Homebuyers in Yonkers have a myriad of choices to meet their preferences and budgets. There are single, two, and multi-family homes. Low, medium, and high-density cooperative or condo buildings are also available. Each neighborhood possesses a distinctive character and personality. Predominantly, this is by design. Yonkers has established a comprehensive zoning code that allows builders to know what they can construct in any neighborhood. It also gives homebuyers the peace of mind, that the character of their neighborhood will be stable.
For instance, districts classified as “S-100” have a minimum lot area of 10,000 square feet and can have a single-family home, but not a multifamily home. A district classified as “T” can have a two-family home with a minimum lot size of 5,000 square feet. A home will likely be your family’s most significant investment.
In Albany, there are a number of proposed legislative measures aimed at removing local government authority over zoning. While they are not yet law, the state legislative houses and Governor Hochul agree with their passage.
State Senator Brad Hoylman, representing Greenwich Village is sponsoring Senate Bill S7574. This bill will limit the local zoning authority of municipalities.
* It will prevent cities from banning four-family homes.
* Prevent cities from establishing on street parking requirements tied to building permits.
* Prevent cities from banning six-family homes within a quarter mile of a train station.
* Prevent cities from establishing lot size requirements greater than 1,200 square feet. A 50 by 50 lot is 2,500 square feet. A 30 by 40 lot is 1,200 square feet. In Yonkers, the smallest single-family lot is 5,000 square feet.
Essentially, developers can buy up single-family homes, raise them and start building multifamily townhomes, irrespective of sufficient street parking or utility infrastructure. We all remember how the lack of sufficient infrastructure impacted Yonkers during superstorm Ida.
Senate Bill S4747A is sponsored by Westchester’s own State Senator Pete Harckham, it allows accessory dwellings to be rented as main residences. It legalizes basement apartments and garage conversions without regard to local zoning. It also creates a mechanism to allow homeowners to take out low-cost loans, if they want to create an accessory dwelling, garage conversion, or basement apartment for the purpose of supplying affordable housing.
Senate Bill S7635 is sponsored by State Senator Rachel May. This bill creates a New York State Zoning board of appeals for low-income housing projects. If the local board denies a low-income housing project, it can be appealed to the state board. This bill takes zoning control out of the hands of local government.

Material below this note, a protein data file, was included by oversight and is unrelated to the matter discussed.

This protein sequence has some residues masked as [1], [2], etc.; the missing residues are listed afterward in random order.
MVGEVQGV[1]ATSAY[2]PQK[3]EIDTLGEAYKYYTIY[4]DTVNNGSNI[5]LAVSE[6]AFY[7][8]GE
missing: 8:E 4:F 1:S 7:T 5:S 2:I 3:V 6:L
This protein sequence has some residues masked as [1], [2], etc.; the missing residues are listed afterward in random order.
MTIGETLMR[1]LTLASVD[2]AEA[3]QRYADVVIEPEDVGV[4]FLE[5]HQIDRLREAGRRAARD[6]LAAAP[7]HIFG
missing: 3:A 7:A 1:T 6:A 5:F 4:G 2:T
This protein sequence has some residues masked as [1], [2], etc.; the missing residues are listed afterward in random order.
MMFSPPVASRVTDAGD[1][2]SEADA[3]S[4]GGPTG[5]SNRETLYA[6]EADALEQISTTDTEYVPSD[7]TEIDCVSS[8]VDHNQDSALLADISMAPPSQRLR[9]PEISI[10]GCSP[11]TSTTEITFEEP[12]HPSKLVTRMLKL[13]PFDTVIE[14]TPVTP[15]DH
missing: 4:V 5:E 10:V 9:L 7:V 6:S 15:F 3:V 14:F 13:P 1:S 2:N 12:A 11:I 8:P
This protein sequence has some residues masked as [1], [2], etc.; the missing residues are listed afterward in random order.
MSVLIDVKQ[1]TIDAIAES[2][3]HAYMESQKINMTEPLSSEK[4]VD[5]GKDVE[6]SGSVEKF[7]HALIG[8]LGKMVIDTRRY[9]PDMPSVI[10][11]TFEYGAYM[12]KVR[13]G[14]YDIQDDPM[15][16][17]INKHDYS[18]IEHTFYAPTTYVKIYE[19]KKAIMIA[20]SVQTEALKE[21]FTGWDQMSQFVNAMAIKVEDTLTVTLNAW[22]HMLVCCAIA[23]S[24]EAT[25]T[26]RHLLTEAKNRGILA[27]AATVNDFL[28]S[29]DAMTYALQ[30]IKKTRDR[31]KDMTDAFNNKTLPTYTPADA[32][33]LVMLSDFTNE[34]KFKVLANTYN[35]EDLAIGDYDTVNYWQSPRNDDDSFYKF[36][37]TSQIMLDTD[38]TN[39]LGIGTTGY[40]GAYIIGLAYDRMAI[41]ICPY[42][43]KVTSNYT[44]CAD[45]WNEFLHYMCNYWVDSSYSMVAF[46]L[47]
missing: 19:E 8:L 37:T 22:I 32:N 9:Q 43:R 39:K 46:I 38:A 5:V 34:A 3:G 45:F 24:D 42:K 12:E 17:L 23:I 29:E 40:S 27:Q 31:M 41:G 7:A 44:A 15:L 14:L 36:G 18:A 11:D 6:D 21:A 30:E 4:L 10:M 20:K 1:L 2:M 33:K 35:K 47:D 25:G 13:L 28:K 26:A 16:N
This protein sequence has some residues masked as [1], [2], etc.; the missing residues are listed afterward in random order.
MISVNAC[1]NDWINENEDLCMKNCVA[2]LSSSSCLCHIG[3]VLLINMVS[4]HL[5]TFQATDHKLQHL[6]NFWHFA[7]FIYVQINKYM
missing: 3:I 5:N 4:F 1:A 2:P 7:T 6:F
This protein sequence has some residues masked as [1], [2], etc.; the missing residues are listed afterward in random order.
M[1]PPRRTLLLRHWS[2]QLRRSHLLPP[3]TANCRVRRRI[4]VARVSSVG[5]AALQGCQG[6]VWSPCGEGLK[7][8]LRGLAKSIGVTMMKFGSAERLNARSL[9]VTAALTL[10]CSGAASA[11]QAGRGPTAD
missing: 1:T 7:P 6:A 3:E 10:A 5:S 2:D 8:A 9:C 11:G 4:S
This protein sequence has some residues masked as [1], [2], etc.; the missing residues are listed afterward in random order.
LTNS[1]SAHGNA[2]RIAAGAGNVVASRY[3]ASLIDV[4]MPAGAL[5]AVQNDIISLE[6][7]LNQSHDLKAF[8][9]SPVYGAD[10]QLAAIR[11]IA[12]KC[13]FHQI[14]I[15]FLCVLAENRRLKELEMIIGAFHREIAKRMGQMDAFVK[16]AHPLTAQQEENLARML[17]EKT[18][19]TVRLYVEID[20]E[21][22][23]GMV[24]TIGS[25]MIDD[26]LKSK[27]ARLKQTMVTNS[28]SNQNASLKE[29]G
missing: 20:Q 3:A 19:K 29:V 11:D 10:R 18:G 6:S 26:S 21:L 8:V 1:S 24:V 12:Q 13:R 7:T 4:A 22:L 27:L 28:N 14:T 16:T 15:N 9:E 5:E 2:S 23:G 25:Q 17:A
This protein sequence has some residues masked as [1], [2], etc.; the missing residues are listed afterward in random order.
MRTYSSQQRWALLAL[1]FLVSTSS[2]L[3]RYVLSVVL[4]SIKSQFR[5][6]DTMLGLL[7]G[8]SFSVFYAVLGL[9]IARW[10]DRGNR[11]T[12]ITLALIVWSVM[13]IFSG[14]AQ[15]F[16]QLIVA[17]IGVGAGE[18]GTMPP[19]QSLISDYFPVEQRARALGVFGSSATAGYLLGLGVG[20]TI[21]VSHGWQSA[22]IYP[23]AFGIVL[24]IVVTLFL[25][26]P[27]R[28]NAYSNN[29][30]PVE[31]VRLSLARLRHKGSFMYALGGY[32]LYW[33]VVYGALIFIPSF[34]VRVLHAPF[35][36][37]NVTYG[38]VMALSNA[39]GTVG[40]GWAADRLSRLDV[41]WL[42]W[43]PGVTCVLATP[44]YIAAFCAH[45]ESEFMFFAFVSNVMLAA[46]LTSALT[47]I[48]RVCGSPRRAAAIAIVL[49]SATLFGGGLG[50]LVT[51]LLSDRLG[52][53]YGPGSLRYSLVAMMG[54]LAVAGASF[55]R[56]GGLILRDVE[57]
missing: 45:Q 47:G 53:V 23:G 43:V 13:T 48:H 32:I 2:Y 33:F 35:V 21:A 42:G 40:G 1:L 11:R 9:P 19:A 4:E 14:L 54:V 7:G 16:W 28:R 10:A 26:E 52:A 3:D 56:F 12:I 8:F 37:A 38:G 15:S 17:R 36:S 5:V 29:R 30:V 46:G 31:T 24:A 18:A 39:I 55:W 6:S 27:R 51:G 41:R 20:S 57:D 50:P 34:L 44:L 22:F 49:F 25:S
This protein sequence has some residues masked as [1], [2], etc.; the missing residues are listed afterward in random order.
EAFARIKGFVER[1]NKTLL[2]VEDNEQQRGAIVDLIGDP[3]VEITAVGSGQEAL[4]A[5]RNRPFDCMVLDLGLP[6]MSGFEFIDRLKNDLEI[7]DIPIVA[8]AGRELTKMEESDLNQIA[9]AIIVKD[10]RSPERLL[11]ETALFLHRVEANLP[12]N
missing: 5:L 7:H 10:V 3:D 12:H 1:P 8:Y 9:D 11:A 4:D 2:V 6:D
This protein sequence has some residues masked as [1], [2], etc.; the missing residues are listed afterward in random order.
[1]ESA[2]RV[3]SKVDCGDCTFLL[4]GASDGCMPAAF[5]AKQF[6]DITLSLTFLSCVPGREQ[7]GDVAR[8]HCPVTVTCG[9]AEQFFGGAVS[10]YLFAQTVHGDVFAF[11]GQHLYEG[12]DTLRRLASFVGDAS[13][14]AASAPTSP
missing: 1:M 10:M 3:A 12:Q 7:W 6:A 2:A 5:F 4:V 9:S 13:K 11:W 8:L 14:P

The Board of Trustees for Saint Vladimir’s Seminary recently announced that it is relocating the Crestwood Seminary. Should these bills become law and the Seminary sells, Yonkers will not have the authority to control its land use when it comes to low and affordable housing on the site.
Governor Hochul has endorsed legalizing basement apartments and converting accessory dwellings into main residences as a way of supplying additional affordable income housing. The governor is modeling her changes after Massachusetts’ recently adopted economic bill.
Hochul’s proposal may require municipalities to rezone areas within 1⁄2 a mile of a train station to multifamily zoning, as the Massachusetts bill does. It establishes a minimum gross density of 15 units per acre.
If these bills become law, the character and personality of Yonkers’ communities will be destroyed. Yonkers’ streets are not equipped to accommodate the increased density. Parking is tight and fire trucks already have difficulties maneuvering in many neighborhoods. An increase in density also means putting additional stresses on our already burgeoning school system. Property values will go down, while taxes will go up.
I urge the Yonkers City Council to adopt a resolution condemning these bills. During last years’ affordable housing debates the Council’s Real Estate Chair suggested that changes in Yonkers’ zoning laws could be an “out of the box” means for creating more affordable housing. Our recently elected Council President proposed an amnesty program for illegal basement apartments. These concepts are wrong-headed. It is time for the council to side with homeowners.
Email your state representatives and tell them to leave zoning in the hands of local communities, where it belongs:
Senator Andrea Stewart Cousins – [email protected]
Senator Shelley Mayer – [email protected]
Assemblyman Nader Sayegh – [email protected]
Assemblyman J. Gary Pretlow = [email protected]
Senator Pete Harckham – [email protected]
Senator Brad Hoylman – [email protected]
Senator Rachel May – [email protected]
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Ron Matten was raised and resides in Yonkers. He engaged in a recent effort vying for Yonkers City Council President.